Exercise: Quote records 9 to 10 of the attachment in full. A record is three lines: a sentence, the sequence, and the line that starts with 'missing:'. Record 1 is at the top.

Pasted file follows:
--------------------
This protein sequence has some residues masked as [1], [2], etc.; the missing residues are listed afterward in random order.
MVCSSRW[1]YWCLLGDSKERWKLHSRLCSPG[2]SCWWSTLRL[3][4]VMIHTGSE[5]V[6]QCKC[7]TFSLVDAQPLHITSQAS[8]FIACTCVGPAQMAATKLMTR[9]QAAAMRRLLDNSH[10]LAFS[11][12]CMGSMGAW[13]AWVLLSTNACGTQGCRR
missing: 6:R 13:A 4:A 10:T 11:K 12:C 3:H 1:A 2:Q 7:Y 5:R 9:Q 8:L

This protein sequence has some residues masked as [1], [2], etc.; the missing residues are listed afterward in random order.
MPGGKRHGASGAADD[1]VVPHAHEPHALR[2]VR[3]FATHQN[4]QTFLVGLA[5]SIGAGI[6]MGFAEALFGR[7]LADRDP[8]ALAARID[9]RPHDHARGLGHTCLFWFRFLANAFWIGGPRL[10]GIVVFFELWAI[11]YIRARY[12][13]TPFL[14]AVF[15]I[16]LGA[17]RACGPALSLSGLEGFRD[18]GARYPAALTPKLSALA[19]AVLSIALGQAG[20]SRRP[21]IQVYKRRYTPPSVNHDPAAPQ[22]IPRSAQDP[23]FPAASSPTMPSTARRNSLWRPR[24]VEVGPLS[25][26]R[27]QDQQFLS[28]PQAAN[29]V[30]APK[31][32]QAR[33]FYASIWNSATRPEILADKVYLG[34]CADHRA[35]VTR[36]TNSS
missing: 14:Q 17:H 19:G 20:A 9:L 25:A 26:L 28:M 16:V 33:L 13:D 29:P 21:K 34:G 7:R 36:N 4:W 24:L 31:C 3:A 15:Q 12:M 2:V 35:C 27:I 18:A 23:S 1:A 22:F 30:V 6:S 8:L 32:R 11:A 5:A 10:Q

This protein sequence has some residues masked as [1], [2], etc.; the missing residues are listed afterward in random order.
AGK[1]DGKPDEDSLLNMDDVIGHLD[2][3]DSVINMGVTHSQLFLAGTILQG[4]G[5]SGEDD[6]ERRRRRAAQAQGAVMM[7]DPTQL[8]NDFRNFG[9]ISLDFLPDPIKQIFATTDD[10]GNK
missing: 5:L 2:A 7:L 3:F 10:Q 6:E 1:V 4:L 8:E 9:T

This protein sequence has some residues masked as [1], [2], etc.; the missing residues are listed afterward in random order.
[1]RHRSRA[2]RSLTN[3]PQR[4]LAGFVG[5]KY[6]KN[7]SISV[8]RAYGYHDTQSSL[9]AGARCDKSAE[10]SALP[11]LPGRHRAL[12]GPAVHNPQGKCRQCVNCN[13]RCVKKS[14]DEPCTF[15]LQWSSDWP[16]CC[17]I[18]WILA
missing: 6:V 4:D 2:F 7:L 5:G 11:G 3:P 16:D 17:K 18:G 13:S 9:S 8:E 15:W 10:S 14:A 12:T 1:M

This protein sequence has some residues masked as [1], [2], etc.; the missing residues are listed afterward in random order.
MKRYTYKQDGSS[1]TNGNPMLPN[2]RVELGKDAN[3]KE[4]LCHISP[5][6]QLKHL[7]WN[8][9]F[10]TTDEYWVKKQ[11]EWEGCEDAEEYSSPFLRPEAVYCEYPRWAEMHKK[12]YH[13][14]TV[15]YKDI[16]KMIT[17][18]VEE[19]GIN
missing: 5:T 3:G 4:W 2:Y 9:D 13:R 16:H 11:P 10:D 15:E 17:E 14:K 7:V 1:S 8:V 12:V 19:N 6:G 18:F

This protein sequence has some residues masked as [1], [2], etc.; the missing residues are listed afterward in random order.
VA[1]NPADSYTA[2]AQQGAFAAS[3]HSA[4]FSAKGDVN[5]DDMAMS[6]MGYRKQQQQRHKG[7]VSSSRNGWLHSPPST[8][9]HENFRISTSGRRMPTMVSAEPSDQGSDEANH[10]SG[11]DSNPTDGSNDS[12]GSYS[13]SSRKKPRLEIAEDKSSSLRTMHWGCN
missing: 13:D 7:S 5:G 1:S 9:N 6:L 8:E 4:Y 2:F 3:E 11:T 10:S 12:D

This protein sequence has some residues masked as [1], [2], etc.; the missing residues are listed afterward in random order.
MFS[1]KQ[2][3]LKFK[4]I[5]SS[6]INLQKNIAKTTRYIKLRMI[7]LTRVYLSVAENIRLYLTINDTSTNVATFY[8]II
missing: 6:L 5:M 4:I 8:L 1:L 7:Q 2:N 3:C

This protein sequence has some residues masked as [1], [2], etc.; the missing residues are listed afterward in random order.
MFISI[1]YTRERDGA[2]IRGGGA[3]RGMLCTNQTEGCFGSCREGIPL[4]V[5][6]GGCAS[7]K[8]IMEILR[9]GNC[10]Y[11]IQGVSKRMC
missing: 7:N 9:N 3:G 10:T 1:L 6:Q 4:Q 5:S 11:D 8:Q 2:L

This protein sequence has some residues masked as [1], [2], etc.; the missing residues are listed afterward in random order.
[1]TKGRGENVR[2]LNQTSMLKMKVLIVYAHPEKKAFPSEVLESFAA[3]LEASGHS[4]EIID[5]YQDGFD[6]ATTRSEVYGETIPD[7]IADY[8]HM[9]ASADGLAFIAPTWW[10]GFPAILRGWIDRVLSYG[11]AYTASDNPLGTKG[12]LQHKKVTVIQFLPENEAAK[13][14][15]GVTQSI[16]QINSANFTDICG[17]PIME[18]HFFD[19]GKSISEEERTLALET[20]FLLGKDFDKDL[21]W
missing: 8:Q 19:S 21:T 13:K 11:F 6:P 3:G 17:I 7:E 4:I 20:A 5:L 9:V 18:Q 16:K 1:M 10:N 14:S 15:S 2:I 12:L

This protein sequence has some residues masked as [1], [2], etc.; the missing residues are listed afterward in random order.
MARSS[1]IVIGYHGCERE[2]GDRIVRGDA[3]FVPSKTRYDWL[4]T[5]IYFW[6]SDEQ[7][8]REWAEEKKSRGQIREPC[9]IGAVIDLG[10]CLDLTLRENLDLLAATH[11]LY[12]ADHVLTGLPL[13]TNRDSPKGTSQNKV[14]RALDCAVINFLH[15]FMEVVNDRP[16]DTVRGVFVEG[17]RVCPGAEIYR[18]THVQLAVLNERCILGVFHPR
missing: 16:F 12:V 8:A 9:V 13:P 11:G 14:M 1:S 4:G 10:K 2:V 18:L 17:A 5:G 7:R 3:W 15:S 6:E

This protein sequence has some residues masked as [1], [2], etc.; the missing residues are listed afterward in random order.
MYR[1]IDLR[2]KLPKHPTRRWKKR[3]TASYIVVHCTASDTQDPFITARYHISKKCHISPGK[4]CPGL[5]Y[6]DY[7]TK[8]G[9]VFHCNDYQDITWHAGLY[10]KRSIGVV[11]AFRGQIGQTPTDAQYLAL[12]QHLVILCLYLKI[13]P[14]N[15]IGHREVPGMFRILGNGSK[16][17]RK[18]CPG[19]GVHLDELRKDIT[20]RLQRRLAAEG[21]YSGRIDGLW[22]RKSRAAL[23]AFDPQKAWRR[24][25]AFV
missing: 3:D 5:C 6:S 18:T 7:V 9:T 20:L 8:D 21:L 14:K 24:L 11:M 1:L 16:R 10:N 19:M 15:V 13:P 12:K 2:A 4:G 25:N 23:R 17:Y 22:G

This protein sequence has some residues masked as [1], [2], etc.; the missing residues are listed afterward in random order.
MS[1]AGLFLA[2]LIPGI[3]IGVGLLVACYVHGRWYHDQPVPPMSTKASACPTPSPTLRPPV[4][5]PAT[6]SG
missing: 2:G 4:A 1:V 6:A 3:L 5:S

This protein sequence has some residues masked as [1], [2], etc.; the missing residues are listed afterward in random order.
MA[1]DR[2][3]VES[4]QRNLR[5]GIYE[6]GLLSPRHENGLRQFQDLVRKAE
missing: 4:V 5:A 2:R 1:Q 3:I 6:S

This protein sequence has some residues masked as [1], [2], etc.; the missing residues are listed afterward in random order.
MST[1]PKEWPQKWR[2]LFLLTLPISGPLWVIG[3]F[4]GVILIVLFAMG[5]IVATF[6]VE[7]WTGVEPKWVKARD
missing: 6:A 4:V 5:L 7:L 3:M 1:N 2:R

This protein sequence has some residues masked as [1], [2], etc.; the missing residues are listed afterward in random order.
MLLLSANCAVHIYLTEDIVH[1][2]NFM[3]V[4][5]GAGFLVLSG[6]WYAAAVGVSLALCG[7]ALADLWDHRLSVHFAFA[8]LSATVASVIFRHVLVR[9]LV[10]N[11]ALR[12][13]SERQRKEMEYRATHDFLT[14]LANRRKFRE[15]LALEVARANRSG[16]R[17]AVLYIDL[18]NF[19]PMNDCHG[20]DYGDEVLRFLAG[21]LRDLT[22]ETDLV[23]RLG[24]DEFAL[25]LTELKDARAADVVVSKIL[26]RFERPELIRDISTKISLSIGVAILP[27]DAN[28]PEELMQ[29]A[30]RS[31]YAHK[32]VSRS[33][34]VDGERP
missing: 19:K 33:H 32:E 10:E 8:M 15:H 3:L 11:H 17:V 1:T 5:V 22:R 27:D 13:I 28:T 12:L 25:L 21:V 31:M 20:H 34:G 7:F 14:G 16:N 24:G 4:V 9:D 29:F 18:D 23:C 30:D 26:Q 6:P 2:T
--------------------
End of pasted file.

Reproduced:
This protein sequence has some residues masked as [1], [2], etc.; the missing residues are listed afterward in random order.
[1]TKGRGENVR[2]LNQTSMLKMKVLIVYAHPEKKAFPSEVLESFAA[3]LEASGHS[4]EIID[5]YQDGFD[6]ATTRSEVYGETIPD[7]IADY[8]HM[9]ASADGLAFIAPTWW[10]GFPAILRGWIDRVLSYG[11]AYTASDNPLGTKG[12]LQHKKVTVIQFLPENEAAK[13][14][15]GVTQSI[16]QINSANFTDICG[17]PIME[18]HFFD[19]GKSISEEERTLALET[20]FLLGKDFDKDL[21]W
missing: 8:Q 19:S 21:T 13:K 11:F 6:P 3:G 17:I 7:E 4:I 20:A 5:L 9:V 18:Q 16:K 1:M 10:N 14:S 15:S 2:I 12:L

This protein sequence has some residues masked as [1], [2], etc.; the missing residues are listed afterward in random order.
MARSS[1]IVIGYHGCERE[2]GDRIVRGDA[3]FVPSKTRYDWL[4]T[5]IYFW[6]SDEQ[7][8]REWAEEKKSRGQIREPC[9]IGAVIDLG[10]CLDLTLRENLDLLAATH[11]LY[12]ADHVLTGLPL[13]TNRDSPKGTSQNKV[14]RALDCAVINFLH[15]FMEVVNDRP[16]DTVRGVFVEG[17]RVCPGAEIYR[18]THVQLAVLNERCILGVFHPR
missing: 16:F 12:V 8:A 9:V 13:P 11:G 14:M 1:S 4:G 10:K 2:V 18:L 17:A 5:G 7:R 3:W 15:S 6:E